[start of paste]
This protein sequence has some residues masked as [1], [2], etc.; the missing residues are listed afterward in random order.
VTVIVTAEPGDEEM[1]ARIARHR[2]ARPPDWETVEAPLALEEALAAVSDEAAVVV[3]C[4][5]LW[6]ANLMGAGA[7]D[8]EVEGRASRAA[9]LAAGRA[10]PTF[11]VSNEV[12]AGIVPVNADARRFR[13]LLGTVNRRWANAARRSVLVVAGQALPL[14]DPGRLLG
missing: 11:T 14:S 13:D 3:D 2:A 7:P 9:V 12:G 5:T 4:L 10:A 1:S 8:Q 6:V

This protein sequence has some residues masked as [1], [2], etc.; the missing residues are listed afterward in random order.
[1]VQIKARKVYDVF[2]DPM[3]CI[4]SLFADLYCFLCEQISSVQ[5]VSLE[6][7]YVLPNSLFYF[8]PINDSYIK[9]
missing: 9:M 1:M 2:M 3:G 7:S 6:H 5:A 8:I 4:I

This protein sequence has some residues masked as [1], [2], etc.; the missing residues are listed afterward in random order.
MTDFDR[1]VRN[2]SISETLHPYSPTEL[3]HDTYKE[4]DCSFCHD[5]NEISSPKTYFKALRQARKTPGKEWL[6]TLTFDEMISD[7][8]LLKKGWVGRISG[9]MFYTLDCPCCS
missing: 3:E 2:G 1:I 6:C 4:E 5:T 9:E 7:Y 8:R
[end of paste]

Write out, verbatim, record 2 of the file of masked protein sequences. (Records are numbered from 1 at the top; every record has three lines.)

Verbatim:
This protein sequence has some residues masked as [1], [2], etc.; the missing residues are listed afterward in random order.
[1]VQIKARKVYDVF[2]DPM[3]CI[4]SLFADLYCFLCEQISSVQ[5]VSLE[6][7]YVLPNSLFYF[8]PINDSYIK[9]
missing: 9:M 1:M 2:M 3:G 7:S 6:H 5:A 8:I 4:I